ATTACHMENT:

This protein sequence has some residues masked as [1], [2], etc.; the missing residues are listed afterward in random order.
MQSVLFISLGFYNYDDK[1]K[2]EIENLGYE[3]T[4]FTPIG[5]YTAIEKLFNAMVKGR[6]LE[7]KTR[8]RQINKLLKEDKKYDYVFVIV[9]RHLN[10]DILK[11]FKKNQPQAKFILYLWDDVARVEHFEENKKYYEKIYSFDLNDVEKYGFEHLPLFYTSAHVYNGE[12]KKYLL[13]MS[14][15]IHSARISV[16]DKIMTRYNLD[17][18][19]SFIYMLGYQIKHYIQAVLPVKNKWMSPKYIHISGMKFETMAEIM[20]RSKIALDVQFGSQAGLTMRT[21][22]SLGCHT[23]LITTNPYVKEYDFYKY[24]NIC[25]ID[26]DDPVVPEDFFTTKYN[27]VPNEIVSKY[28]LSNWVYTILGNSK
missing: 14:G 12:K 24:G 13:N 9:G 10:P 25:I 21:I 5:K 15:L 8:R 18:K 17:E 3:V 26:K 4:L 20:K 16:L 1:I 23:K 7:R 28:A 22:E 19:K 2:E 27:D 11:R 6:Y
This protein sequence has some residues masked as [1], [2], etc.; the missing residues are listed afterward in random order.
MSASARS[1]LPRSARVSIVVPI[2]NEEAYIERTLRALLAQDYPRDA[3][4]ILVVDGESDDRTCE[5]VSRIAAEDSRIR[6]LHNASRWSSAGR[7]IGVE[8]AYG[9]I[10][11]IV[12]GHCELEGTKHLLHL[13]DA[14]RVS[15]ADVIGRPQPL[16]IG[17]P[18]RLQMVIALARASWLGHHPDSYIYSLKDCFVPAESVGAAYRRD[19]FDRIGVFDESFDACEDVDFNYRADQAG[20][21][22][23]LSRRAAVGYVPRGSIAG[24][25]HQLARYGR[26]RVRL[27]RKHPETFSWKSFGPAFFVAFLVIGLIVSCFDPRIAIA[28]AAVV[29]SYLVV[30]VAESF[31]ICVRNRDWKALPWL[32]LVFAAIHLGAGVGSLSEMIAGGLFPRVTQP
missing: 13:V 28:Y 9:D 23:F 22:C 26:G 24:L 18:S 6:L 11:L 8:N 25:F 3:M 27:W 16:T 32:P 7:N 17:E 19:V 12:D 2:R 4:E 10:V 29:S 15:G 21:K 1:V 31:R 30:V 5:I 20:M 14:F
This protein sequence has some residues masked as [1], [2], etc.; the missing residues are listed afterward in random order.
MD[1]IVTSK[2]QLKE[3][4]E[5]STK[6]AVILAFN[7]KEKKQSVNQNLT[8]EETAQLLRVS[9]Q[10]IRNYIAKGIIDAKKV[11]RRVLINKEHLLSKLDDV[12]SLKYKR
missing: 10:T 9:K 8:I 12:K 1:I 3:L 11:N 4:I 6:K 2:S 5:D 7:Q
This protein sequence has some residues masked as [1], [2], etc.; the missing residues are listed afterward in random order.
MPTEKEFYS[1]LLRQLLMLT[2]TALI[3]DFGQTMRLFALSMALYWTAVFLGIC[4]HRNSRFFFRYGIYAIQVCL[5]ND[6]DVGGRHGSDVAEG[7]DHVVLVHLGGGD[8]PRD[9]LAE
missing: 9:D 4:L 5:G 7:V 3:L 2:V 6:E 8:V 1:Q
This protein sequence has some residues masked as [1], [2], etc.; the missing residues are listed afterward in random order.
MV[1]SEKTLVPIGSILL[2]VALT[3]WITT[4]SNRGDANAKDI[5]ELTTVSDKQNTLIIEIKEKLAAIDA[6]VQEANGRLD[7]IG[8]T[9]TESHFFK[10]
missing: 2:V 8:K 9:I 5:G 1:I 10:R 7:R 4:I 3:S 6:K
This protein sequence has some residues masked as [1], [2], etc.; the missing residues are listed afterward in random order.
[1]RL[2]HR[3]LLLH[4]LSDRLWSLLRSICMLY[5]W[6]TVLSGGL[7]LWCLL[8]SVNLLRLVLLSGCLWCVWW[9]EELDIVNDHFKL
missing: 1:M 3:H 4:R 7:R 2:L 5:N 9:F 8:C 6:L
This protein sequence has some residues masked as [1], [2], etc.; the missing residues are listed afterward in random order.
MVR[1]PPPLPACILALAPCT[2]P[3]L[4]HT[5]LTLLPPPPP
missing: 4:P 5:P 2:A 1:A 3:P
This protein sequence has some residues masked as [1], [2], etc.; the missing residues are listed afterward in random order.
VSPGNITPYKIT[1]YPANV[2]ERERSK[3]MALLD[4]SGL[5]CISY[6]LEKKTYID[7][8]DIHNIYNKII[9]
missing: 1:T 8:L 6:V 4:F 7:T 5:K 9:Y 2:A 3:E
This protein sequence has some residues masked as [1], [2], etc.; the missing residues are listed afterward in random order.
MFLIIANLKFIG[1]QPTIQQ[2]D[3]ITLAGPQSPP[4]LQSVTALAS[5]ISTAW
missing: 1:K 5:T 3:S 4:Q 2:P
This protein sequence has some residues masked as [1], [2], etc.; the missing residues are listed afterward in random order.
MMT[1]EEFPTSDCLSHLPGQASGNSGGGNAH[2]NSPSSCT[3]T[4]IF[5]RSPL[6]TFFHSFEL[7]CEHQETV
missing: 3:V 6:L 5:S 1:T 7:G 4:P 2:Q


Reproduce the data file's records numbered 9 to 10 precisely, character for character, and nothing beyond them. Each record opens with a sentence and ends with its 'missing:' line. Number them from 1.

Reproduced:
This protein sequence has some residues masked as [1], [2], etc.; the missing residues are listed afterward in random order.
MFLIIANLKFIG[1]QPTIQQ[2]D[3]ITLAGPQSPP[4]LQSVTALAS[5]ISTAW
missing: 1:K 5:T 3:S 4:Q 2:P
This protein sequence has some residues masked as [1], [2], etc.; the missing residues are listed afterward in random order.
MMT[1]EEFPTSDCLSHLPGQASGNSGGGNAH[2]NSPSSCT[3]T[4]IF[5]RSPL[6]TFFHSFEL[7]CEHQETV
missing: 3:V 6:L 5:S 1:T 7:G 4:P 2:Q